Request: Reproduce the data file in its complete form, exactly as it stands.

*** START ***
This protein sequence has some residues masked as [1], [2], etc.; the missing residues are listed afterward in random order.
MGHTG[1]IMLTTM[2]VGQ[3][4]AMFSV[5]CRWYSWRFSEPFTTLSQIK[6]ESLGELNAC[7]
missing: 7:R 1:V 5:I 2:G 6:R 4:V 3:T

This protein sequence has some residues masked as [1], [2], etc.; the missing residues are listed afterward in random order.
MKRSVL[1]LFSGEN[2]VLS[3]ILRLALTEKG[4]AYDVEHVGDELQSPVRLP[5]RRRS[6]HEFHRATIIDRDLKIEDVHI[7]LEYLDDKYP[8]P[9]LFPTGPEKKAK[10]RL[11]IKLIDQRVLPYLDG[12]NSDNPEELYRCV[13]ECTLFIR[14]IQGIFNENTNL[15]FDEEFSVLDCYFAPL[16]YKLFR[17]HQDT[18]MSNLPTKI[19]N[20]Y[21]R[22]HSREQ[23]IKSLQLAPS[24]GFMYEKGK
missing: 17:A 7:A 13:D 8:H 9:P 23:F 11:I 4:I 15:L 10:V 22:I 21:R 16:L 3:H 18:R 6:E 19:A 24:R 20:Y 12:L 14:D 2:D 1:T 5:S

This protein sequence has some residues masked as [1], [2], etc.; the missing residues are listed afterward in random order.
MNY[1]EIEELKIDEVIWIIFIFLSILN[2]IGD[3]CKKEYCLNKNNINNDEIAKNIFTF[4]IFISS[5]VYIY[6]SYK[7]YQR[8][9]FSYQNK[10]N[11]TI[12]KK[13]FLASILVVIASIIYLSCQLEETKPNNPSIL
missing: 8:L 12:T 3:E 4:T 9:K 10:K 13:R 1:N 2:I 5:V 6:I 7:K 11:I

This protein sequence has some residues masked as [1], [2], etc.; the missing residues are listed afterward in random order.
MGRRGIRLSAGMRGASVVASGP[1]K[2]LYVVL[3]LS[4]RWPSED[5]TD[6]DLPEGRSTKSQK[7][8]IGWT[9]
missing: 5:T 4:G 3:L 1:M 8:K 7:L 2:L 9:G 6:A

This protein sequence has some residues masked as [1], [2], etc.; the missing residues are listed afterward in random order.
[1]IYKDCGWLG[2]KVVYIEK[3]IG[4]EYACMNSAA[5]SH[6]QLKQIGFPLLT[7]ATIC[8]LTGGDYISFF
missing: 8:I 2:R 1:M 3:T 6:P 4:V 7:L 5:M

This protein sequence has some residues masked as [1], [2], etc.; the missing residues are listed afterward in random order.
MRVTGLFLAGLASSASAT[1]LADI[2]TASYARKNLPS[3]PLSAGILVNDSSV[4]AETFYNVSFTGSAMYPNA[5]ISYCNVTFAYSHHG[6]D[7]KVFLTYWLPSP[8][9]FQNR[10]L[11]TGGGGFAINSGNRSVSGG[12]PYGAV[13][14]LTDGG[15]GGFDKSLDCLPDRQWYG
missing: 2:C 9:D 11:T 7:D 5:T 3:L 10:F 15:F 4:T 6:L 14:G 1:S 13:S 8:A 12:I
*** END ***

This protein sequence has some residues masked as [1], [2], etc.; the missing residues are listed afterward in random order.
MGHTG[1]IMLTTM[2]VGQ[3][4]AMFSV[5]CRWYSWRFSEPFTTLSQIK[6]ESLGELNAC[7]
missing: 7:R 1:V 5:I 2:G 6:R 4:V 3:T

This protein sequence has some residues masked as [1], [2], etc.; the missing residues are listed afterward in random order.
MKRSVL[1]LFSGEN[2]VLS[3]ILRLALTEKG[4]AYDVEHVGDELQSPVRLP[5]RRRS[6]HEFHRATIIDRDLKIEDVHI[7]LEYLDDKYP[8]P[9]LFPTGPEKKAK[10]RL[11]IKLIDQRVLPYLDG[12]NSDNPEELYRCV[13]ECTLFIR[14]IQGIFNENTNL[15]FDEEFSVLDCYFAPL[16]YKLFR[17]HQDT[18]MSNLPTKI[19]N[20]Y[21]R[22]HSREQ[23]IKSLQLAPS[24]GFMYEKGK
missing: 17:A 7:A 13:D 8:H 9:P 23:F 11:I 4:I 15:L 10:V 22:I 21:R 16:L 3:H 18:R 6:E 19:A 24:R 20:Y 12:L 14:D 2:D 1:T 5:S

This protein sequence has some residues masked as [1], [2], etc.; the missing residues are listed afterward in random order.
MNY[1]EIEELKIDEVIWIIFIFLSILN[2]IGD[3]CKKEYCLNKNNINNDEIAKNIFTF[4]IFISS[5]VYIY[6]SYK[7]YQR[8][9]FSYQNK[10]N[11]TI[12]KK[13]FLASILVVIASIIYLSCQLEETKPNNPSIL
missing: 8:L 12:T 3:E 4:T 9:K 10:K 13:R 1:N 2:I 5:V 6:I 7:K 11:I

This protein sequence has some residues masked as [1], [2], etc.; the missing residues are listed afterward in random order.
MGRRGIRLSAGMRGASVVASGP[1]K[2]LYVVL[3]LS[4]RWPSED[5]TD[6]DLPEGRSTKSQK[7][8]IGWT[9]
missing: 5:T 4:G 3:L 1:M 8:K 7:L 2:L 9:G 6:A

This protein sequence has some residues masked as [1], [2], etc.; the missing residues are listed afterward in random order.
[1]IYKDCGWLG[2]KVVYIEK[3]IG[4]EYACMNSAA[5]SH[6]QLKQIGFPLLT[7]ATIC[8]LTGGDYISFF
missing: 8:I 2:R 1:M 3:T 6:P 4:V 7:L 5:M

This protein sequence has some residues masked as [1], [2], etc.; the missing residues are listed afterward in random order.
MRVTGLFLAGLASSASAT[1]LADI[2]TASYARKNLPS[3]PLSAGILVNDSSV[4]AETFYNVSFTGSAMYPNA[5]ISYCNVTFAYSHHG[6]D[7]KVFLTYWLPSP[8][9]FQNR[10]L[11]TGGGGFAINSGNRSVSGG[12]PYGAV[13][14]LTDGG[15]GGFDKSLDCLPDRQWYG
missing: 2:C 9:D 11:T 7:D 5:T 3:L 10:F 15:F 4:T 6:L 14:G 1:S 13:S 8:A 12:I